Twenty‐year study of in‐hospital and postdischarge mortality following emergency general surgical admission

G Ramsay* (Corresponding Author), J M Wohlgemut, J O Jansen

*Corresponding author for this work

Research output: Contribution to journalArticlepeer-review

10 Citations (Scopus)
4 Downloads (Pure)


Introduction EGS patients have higher mortality than elective surgical inpatients. Few studies have investigated changes in EGS-associated mortality over time or explored mortality rates post discharge. A comprehensive, population-based analysis of mortality rates in EGS patients, over a 20-year timeframe was therefore conducted. Methods This was a cross-sectional study of all adult EGS admissions in Scotland between 1996 and 2015. Data were obtained from national records. Co-morbidities were defined by Charlson co-morbidity index and operations were coded by OPCS4 classifications. Linear and multivariate logistic regression models were used to evaluate changes over time. Results Among 1 450 296 patients, the overall inpatient, 30-day, 90-day and one-year mortality rates were 1.8%, 3.8%, 6.4% and 12.5%, respectively. Mortality was influenced by age at admission, co-morbidity, operation performed and date of admission (all p<0.0001) and improved with time on subgroup analysis by age, co-morbidity and operations. Medium-term mortality was high: The one-year mortality rate in patients >75 years was 35.6%. One-year mortality in highly co-morbid patients decreased from 75% to 57% over the timeframe of the study (p<0.0001). Conclusion EGS in Scotland has experienced a significant reduction in mortality over time. This analysis of medium-term mortality after EGS admission demonstrates strikingly high rates and, as such, post-discharge management is more than currently appreciated.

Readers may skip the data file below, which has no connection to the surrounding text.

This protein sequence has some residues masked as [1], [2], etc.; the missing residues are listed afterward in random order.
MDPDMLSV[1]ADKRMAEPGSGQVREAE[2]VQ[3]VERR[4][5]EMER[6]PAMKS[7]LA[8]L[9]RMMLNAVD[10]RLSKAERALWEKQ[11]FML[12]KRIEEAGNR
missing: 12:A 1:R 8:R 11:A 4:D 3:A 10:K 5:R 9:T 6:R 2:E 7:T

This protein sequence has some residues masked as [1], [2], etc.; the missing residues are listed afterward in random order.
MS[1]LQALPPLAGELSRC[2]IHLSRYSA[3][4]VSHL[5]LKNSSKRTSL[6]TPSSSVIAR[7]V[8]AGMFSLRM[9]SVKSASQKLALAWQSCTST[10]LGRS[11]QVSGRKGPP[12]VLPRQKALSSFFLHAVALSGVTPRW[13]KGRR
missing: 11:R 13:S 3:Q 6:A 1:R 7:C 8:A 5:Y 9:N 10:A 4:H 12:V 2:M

Original languageEnglish
Pages (from-to)713-721
Number of pages9
JournalBJS Open
Issue number5
Early online date9 Jul 2019
Publication statusPublished - Oct 2019


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